Prior to Kelmendi, several Kosovars had already competed at the Olympics. For example, the football team that won the gold medal in 1960 featured three players born in what is now Kosovo (Milutin Šoškić, Vladimir Durković and Fahrudin Jusufi). Boxer Aziz Salihu won a bronze in Los Angeles 1984. Two Kosovo-born athletes who fled the country have also won bronze medals, both for Germany: Luan Krasniqi (boxing) and Lira Bajramaj (football).
De jure part of Azerbaijan, Nagorno-Karabakh is a region of which 95% of the population is ethnically Armenian. This has frequently led to disputes, culminating in a declaration of independence in 1991. A three year war followed, which ended with a cease-fire that left Nagorno-Karabakh effectively independent but unrecognized by the international community.
Kifayət Qasımova, the most recent Olympian from Nagorno-Karabach.
While Nagorno-Karabakh has national football team – it’s first match was a 1-1 draw with Abkhazia – there are few international sporting achievements to be mentioned. We’ve been able to trace two Olympians who were born in the area that is claimed as part of Nagorno-Karabakh. Wrestler Nelson Davydian won a silver medal in 1976, although he moved out of Nagorno Karabach to Chechnya (and later Ukraine) as a child. Kifayət Qasımova, a judoka at the 2008 and 2012 Games, was also born in what is now Nagorno-Karabach controlled territory.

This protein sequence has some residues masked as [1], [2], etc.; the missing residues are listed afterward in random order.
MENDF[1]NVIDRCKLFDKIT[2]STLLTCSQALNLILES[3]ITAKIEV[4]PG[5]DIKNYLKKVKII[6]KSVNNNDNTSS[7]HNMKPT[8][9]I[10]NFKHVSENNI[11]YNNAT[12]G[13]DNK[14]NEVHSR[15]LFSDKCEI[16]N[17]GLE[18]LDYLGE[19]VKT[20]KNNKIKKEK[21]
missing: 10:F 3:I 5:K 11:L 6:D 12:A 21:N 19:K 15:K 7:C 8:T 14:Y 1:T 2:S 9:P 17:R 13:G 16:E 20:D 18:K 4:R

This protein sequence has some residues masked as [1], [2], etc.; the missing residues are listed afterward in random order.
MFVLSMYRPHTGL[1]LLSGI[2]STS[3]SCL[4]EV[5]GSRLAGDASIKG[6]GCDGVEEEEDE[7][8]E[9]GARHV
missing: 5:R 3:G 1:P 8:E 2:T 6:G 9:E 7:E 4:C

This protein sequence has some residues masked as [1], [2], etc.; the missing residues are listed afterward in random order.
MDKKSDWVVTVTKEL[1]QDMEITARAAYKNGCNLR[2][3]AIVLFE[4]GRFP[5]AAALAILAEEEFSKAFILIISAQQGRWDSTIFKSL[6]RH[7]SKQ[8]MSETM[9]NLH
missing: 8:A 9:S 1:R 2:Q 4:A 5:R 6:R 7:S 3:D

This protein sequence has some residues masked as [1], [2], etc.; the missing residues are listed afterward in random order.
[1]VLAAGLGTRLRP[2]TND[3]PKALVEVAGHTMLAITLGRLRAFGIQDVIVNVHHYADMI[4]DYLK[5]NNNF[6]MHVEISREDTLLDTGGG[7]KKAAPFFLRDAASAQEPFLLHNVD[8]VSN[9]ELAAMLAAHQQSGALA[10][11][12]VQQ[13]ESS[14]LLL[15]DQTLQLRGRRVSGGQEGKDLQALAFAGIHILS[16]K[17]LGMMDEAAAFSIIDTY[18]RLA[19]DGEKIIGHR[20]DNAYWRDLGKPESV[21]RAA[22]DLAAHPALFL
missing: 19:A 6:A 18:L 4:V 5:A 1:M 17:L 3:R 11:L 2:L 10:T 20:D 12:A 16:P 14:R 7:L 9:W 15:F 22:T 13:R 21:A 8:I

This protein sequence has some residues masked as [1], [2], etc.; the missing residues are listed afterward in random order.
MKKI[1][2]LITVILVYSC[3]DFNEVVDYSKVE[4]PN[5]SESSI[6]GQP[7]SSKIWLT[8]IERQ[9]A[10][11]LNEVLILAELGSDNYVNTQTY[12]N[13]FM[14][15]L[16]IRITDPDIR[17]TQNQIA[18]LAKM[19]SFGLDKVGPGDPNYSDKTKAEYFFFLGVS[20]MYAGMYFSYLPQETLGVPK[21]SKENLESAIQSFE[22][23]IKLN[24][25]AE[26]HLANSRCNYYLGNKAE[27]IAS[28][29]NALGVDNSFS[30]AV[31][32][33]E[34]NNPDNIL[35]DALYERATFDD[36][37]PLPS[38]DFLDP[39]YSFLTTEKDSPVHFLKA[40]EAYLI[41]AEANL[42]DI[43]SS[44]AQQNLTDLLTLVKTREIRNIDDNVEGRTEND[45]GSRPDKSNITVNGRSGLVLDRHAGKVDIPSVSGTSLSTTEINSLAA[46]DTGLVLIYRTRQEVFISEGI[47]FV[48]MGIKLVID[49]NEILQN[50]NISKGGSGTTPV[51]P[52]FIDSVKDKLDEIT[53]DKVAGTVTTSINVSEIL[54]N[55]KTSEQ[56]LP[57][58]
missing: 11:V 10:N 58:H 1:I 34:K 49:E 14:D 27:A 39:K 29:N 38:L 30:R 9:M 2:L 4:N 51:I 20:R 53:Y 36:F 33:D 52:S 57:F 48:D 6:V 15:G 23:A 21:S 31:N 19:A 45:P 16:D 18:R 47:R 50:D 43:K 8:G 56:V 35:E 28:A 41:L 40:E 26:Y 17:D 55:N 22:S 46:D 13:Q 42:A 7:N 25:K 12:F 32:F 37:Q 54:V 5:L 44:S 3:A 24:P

Cyprus became independent from the United Kingdom in 1960, but after a coup attempt in 1974 by the Greek junta, Turkey invaded the island in order to protect the Turkish-Cypriot citizens. It captured the northern third of the island, and in 1975 the Turkish Republic of Northern Cyprus was officially proclaimed. Only recognized internationally by Turkey, the nation is heavily dependent on Turkey.
Meliz Redif (right) is the first Northern Cypriot Olympian.
The state has a National Olympic Committee, but it is not recognized by the IOC. Cyprus itself did not compete in the Olympics until 1980, but various Cypriot competitors have worn Greek colors since 1896. Some of these came from what is now Northern Cyprus, such as Famagusta, but these were all Greek-Cypriots. In 2012, the first Turkish-Cypriot athlete competed at the Olympics, unsurprisingly representing Turkey. Meliz Redif was a member of the Turkish 4×400 m relay team that was eliminated in the semi-finals. A more famous Olympian with ties to Northern Cyprus is British javelin thrower Fatima Whitbread. A medallist in 1984 and 1988, she was born to a Greek-Cypriot mother and a Turkish-Cypriot father.
Sahrawi Arab Democratic Republic
An insurgence in the Spanish colony of Western (or Spanish) Sahara saw Spain forced to withdraw from the territory in 1976. Despite a judgment from the International Court of Justice, Spain had agreed to cede parts of the land to both Morocco and Mauritania. Independence fighters of the Polisario movement declared independence and managed to oust the Mauritanians. A cease-fire between the Moroccos and the Sahrawi Arab Democratic Republic holds since 1991, but the plan to hold a referendum on independence has not been executed.
Blind Paralympic swimmer Enhamed Enhamed, the most successful athlete from Sahrawi.